While the above information from the Better Cotton Initiative indicates that they offer more sustainable cotton, there is no clear data on how much cotton Reiss is currently purchasing from this supplier and how long they have been working together, Reiss is committed to purchasing 100% of their cotton as more sustainable cotton by 2025. More sustainable cotton includes recycled cotton, organic cotton and fair trade cotton. This means that as of now they are still using cotton that is partially environmentally damaging.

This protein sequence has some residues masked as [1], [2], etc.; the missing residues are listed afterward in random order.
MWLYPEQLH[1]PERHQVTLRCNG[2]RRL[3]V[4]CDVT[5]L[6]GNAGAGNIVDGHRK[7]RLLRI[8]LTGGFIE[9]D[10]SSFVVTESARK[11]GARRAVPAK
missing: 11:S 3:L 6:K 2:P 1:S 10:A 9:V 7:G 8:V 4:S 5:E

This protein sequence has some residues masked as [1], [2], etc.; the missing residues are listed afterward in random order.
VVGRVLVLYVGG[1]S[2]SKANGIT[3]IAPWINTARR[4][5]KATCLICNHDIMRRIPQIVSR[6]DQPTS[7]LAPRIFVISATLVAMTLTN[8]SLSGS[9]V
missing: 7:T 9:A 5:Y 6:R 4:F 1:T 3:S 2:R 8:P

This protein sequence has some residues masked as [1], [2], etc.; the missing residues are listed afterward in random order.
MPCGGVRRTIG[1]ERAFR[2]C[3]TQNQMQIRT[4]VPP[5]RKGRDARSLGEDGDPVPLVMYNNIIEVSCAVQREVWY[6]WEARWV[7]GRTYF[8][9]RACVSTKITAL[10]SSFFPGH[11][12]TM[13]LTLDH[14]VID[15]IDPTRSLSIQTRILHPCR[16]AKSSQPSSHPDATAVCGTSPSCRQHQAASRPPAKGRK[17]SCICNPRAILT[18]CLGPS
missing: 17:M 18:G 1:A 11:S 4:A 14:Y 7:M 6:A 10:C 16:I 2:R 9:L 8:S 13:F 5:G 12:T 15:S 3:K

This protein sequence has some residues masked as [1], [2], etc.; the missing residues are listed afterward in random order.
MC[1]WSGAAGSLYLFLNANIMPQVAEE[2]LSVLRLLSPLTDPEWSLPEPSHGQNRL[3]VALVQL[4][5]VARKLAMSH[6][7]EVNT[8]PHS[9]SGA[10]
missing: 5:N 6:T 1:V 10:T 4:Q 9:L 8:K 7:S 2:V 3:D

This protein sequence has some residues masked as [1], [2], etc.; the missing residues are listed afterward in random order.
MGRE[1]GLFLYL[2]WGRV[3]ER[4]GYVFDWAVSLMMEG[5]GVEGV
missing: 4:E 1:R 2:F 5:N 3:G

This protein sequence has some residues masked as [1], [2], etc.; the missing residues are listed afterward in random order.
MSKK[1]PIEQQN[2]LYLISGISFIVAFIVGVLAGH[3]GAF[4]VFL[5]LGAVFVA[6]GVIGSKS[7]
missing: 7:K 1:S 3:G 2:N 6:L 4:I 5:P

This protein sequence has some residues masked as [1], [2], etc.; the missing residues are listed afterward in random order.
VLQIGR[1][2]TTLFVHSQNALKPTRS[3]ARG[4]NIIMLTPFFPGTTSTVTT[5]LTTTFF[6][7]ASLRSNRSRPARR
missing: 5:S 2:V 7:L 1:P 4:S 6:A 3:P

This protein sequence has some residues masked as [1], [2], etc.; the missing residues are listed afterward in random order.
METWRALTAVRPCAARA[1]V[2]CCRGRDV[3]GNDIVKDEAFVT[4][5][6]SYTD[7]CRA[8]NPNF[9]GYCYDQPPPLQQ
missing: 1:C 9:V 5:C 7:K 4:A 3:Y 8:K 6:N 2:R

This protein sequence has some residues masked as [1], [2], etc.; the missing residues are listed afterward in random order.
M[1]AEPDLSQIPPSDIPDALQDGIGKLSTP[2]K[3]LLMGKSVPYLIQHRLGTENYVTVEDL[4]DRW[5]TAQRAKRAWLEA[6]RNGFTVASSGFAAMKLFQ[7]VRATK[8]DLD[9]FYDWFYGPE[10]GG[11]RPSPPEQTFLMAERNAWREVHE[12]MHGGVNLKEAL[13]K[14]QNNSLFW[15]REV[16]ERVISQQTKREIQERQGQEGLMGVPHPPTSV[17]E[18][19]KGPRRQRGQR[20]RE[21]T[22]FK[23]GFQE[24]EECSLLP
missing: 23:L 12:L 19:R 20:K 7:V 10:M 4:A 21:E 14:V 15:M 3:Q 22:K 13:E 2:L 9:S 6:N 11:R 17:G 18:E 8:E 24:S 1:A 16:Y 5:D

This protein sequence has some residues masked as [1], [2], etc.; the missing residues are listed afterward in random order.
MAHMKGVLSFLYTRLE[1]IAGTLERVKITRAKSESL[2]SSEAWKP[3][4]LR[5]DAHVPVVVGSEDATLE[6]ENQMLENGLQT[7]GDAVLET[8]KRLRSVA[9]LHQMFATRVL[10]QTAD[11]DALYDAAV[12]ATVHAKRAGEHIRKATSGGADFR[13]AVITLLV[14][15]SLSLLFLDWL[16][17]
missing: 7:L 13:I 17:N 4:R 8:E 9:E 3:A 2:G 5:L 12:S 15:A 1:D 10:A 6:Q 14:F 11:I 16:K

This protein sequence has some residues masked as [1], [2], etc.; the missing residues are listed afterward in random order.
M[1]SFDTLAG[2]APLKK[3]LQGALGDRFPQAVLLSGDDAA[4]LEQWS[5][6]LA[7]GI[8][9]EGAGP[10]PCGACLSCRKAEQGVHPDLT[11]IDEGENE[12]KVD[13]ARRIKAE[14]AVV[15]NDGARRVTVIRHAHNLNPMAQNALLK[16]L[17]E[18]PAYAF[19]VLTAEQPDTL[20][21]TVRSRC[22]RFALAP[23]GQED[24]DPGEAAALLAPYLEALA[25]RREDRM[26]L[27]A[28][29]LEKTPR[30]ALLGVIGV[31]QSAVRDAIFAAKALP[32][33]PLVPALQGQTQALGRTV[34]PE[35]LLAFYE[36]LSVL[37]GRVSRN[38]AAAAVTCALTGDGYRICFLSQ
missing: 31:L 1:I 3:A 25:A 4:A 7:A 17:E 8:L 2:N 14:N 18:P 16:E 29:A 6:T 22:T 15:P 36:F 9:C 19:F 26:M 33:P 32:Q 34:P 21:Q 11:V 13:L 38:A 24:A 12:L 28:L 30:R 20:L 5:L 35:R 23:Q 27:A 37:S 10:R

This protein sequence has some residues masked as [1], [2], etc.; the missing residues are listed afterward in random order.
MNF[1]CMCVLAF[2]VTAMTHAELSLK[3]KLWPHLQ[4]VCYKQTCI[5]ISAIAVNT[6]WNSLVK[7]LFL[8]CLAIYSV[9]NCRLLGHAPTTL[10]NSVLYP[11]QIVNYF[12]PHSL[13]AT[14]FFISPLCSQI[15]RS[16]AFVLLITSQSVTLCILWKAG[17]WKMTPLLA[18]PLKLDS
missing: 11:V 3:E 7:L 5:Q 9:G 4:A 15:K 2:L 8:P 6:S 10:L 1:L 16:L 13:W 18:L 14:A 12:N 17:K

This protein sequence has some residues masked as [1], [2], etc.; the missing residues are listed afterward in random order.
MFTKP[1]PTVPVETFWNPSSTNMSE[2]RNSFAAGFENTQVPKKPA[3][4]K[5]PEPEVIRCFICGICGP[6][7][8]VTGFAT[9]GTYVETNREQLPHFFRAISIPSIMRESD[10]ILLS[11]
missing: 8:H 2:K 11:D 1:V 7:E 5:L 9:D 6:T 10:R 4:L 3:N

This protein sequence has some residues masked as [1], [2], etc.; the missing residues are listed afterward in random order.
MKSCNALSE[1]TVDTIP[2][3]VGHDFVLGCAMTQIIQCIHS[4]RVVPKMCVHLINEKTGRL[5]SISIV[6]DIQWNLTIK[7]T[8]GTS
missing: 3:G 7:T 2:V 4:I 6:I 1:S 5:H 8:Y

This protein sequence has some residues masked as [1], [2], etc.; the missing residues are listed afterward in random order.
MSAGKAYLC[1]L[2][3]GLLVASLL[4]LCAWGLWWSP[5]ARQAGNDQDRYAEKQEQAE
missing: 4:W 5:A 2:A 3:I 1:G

Also in terms of their use of renewable cashmere, it is actually the recycling of cashmere fibres, not the recycling of cashmere sweaters, but only the recycling of waste from the spinning process. Although recycled wool can reduce waste to some extent, the amount used in a pair of trousers is only about 20%. So I can only give them a rating of 1. I think they have a lot of space to grow.

How it's made: